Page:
Sora Han, Ph.D. University of California, Santa Cruz, Associate Professor of Criminology, Law and Society; African American Studies; Culture and Theory; School of Law (law and popular culture, critical race theory, philosophies of punishment, feminism and psychoanalysis)


Jutta Heckhausen, Ph.D. University of Strathclyde, Professor of Psychology and Social Behavior (life-span developmental psychology, motivation, individual agency and social context)


John R. Hipp, Ph.D. University of North Carolina at Chapel Hill, UCI Chancellor's Fellow and Professor of Criminology, Law and Society; Sociology; Urban Planning and Public Policy (community context of crime, household decisions and neighborhood change, research methods)


Clarence Ronald Huff, Ph.D. Ohio State University, Professor Emeritus of Criminology, Law and Society (criminology and public policy, wrongful convictions, gangs)


Larry D. Jamner, Ph.D. State University of New York at Stony Brook, Professor of Psychology and Social Behavior (health psychology, psychophysiology, pain, mHealth)


Valerie Jenness, Ph.D. University of California, Santa Barbara, Professor of Criminology, Law and Society; Sociology (links between deviance and social control [especially law], the politics of crime control and criminalization, social movements and social change, corrections and public policy)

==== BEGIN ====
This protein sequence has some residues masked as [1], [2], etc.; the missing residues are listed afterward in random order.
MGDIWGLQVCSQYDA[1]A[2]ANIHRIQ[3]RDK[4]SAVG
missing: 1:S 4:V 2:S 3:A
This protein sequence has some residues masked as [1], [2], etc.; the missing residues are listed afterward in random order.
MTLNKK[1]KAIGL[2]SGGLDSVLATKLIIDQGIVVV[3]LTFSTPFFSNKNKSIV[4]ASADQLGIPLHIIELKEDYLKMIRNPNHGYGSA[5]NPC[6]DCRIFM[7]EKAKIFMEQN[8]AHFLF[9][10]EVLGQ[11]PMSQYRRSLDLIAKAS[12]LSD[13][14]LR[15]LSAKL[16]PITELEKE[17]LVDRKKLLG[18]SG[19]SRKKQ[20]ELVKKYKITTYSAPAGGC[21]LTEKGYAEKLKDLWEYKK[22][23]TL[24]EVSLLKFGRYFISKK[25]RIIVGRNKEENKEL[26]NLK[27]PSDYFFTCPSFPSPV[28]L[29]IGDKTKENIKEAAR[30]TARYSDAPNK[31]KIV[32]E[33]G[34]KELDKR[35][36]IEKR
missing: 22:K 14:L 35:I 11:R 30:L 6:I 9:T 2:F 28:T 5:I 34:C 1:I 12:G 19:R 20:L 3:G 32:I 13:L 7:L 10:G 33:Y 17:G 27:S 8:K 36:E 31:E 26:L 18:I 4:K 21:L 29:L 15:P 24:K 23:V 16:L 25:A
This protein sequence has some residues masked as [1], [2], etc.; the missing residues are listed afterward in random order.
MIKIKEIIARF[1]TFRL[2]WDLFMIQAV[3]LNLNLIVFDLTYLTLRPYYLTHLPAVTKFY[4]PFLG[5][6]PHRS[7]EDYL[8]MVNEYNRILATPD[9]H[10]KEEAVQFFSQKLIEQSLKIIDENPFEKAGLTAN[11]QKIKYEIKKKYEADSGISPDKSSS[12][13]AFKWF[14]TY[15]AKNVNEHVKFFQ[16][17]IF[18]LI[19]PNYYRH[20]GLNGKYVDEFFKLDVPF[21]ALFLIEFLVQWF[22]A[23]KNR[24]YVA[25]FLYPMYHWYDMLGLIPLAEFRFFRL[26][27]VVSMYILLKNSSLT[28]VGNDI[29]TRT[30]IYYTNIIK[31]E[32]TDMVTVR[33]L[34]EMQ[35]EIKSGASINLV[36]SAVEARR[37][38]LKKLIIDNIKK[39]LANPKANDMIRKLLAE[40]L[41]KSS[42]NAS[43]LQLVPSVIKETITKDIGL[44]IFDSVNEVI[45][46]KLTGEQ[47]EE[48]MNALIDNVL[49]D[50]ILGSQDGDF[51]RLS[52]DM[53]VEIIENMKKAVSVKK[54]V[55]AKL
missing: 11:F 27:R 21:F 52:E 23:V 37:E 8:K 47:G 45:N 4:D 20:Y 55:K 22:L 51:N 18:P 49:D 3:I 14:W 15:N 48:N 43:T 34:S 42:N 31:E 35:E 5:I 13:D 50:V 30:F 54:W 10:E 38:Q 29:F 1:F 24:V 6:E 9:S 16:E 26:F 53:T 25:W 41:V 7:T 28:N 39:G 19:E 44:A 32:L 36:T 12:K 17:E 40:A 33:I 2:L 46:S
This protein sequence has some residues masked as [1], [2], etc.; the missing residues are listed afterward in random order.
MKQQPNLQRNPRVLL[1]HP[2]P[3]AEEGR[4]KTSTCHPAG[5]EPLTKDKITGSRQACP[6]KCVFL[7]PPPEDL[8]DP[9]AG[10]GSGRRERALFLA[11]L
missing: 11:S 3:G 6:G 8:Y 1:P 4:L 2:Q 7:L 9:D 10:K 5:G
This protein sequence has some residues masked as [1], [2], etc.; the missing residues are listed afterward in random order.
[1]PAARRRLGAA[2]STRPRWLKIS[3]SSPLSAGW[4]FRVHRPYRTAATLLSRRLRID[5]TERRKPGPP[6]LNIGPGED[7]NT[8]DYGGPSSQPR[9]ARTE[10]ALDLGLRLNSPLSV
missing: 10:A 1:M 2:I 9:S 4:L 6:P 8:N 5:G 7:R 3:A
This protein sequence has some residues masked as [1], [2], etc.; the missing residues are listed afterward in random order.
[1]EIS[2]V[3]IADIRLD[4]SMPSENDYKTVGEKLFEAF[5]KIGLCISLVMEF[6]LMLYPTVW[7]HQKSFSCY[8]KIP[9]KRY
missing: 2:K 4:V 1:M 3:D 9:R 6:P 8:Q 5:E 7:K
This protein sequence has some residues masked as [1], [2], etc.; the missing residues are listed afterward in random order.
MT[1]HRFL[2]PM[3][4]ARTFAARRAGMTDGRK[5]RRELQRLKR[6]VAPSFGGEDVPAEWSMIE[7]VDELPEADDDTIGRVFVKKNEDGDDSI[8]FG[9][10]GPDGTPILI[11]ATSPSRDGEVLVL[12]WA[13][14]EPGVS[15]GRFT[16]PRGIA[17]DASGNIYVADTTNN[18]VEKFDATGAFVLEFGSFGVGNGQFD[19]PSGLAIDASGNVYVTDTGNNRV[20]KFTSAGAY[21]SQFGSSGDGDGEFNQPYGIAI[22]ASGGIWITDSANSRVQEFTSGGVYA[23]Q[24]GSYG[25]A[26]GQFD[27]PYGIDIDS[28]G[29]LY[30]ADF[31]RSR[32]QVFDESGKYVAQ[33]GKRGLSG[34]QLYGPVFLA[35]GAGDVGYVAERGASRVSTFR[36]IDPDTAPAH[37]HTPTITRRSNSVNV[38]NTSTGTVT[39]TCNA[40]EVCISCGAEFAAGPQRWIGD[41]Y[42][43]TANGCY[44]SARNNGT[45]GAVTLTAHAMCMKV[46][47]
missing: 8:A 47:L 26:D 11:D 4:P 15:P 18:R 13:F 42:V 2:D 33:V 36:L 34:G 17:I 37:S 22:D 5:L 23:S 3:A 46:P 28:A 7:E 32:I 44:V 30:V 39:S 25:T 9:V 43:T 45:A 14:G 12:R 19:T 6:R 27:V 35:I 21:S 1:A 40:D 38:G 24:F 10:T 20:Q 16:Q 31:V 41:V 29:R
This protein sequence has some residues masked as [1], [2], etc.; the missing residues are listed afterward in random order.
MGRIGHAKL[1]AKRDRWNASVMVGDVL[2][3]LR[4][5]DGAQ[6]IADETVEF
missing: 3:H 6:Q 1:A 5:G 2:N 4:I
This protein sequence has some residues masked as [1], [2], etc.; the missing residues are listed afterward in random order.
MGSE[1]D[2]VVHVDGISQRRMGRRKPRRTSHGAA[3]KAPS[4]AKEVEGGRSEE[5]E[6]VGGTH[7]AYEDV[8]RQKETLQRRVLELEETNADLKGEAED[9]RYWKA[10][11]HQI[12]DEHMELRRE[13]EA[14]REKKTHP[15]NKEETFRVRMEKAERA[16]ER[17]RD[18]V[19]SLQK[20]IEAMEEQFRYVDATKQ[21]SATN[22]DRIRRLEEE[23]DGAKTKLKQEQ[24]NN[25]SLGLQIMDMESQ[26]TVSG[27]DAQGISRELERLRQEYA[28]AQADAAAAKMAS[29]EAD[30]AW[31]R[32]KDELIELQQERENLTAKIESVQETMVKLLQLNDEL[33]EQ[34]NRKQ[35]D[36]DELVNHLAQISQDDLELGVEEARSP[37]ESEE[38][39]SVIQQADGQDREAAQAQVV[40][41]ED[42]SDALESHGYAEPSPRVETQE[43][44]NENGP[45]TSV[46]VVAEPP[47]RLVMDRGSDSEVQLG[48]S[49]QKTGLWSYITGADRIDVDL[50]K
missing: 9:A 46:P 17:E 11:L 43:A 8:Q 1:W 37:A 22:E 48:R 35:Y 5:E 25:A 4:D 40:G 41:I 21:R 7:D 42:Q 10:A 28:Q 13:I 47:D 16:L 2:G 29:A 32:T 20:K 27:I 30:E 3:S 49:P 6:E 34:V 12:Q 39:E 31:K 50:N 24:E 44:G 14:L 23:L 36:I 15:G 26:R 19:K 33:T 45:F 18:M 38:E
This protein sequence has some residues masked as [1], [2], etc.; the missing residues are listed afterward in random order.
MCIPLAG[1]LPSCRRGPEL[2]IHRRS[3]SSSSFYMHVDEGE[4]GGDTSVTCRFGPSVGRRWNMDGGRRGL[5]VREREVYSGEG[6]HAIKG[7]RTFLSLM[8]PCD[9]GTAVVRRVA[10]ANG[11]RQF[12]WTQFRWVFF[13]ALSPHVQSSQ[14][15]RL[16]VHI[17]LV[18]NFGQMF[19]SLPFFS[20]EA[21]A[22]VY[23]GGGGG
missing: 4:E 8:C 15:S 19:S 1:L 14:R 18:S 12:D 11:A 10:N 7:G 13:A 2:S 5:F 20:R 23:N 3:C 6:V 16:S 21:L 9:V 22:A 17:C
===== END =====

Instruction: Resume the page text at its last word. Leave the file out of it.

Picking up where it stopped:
Paul D. Jesilow, Ph.D. University of California, Irvine, Professor Emeritus of Criminology, Law and Society (healthcare regulation, in particular the role of fraud; the police, in particular police-community relations)


C. Sunny Jiang, Ph.D. University of South Florida, Department Chair and Professor of Civil and Environmental Engineering; Environmental Health Sciences (water pollution microbiology, environmental biotechnology, aquatic microbial ecology)


Virginia Kimonis, M.B.B.S., D.C.H., M.R.C.P. University of Southampton, Professor of Pediatrics; Environmental Health Sciences; Genetic Counseling


Masashi Kitazawa, Ph.D. Iowa State University, Associate Professor of Medicine; Environmental Health Sciences (impact of neuroinflammation on the molecular pathogenesis of Alzheimer's disease and how aging and/or environmental exposure perturb physiological functions of astrocytes and microglia and disrupt inflammatory microenvironment in the brain)


Michael T. Kleinman, Ph.D. New York University, Adjunct Professor of Community & Environ Medicine; Environmental Health Sciences; Program in Public Health
J. Zoe Klemfuss, Ph.D. Cornell University, Assistant Professor of Psychology and Social Behavior (narrative development, children's autobiographical memory, sociocontextual influences on children's narrative, memory and well-being, children's eyewitness abilities)